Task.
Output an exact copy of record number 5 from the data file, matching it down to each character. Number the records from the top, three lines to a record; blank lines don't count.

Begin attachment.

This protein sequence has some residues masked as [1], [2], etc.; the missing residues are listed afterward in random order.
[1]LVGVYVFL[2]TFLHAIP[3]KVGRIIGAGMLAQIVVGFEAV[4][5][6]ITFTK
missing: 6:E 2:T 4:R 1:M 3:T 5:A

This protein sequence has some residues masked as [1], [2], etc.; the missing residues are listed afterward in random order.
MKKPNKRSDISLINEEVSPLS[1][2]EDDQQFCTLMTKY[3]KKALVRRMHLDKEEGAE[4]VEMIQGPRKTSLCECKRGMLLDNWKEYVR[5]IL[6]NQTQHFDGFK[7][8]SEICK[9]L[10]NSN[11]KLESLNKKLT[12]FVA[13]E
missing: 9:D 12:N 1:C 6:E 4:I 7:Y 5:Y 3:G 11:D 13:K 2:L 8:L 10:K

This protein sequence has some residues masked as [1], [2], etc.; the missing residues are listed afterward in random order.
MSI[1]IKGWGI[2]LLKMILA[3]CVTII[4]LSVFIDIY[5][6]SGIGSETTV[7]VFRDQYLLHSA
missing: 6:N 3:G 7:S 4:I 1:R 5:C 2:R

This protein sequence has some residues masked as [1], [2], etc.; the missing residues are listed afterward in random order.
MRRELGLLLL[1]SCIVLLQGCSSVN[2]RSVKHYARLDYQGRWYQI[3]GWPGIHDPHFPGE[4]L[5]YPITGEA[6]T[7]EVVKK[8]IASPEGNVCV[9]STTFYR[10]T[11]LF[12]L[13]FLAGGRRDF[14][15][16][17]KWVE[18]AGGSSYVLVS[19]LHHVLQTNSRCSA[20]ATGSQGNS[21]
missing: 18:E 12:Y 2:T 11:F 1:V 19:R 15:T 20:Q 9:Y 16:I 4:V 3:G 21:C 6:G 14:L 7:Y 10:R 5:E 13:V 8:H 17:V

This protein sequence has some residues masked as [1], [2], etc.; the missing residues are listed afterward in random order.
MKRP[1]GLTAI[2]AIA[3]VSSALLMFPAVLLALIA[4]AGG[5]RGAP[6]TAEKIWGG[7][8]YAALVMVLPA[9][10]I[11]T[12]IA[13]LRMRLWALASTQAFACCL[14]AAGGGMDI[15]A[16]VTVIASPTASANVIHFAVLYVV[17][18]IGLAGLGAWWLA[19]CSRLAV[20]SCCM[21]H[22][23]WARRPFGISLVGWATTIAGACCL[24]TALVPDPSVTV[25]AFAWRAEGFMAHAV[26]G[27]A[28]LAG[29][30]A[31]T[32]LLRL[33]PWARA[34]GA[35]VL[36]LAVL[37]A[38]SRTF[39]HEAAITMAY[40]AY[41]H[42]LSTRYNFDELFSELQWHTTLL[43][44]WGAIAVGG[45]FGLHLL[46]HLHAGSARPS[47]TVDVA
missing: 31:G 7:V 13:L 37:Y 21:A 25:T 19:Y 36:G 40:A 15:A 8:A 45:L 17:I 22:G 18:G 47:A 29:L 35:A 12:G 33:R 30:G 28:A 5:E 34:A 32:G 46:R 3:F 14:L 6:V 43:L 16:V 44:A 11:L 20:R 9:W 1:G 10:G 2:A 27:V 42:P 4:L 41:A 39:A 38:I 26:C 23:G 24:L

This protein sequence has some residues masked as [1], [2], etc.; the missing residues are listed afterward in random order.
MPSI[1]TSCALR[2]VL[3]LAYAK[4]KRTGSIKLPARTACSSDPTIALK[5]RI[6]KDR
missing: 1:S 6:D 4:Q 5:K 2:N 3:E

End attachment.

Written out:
This protein sequence has some residues masked as [1], [2], etc.; the missing residues are listed afterward in random order.
MKRP[1]GLTAI[2]AIA[3]VSSALLMFPAVLLALIA[4]AGG[5]RGAP[6]TAEKIWGG[7][8]YAALVMVLPA[9][10]I[11]T[12]IA[13]LRMRLWALASTQAFACCL[14]AAGGGMDI[15]A[16]VTVIASPTASANVIHFAVLYVV[17][18]IGLAGLGAWWLA[19]CSRLAV[20]SCCM[21]H[22][23]WARRPFGISLVGWATTIAGACCL[24]TALVPDPSVTV[25]AFAWRAEGFMAHAV[26]G[27]A[28]LAG[29][30]A[31]T[32]LLRL[33]PWARA[34]GA[35]VL[36]LAVL[37]A[38]SRTF[39]HEAAITMAY[40]AY[41]H[42]LSTRYNFDELFSELQWHTTLL[43][44]WGAIAVGG[45]FGLHLL[46]HLHAGSARPS[47]TVDVA
missing: 31:G 7:V 13:L 37:Y 21:A 25:T 19:Y 36:G 40:A 15:A 8:A 45:L 17:I 22:G 18:G 47:A 29:L 35:A 12:G 33:R 30:G 28:A 5:E 34:A 32:G 46:R 3:F 14:L 6:V 43:L 16:V 44:A 11:L 20:R 9:W 1:G 10:G 2:A 27:V 42:P 4:L 41:A 39:A 38:I 26:C 23:G 24:L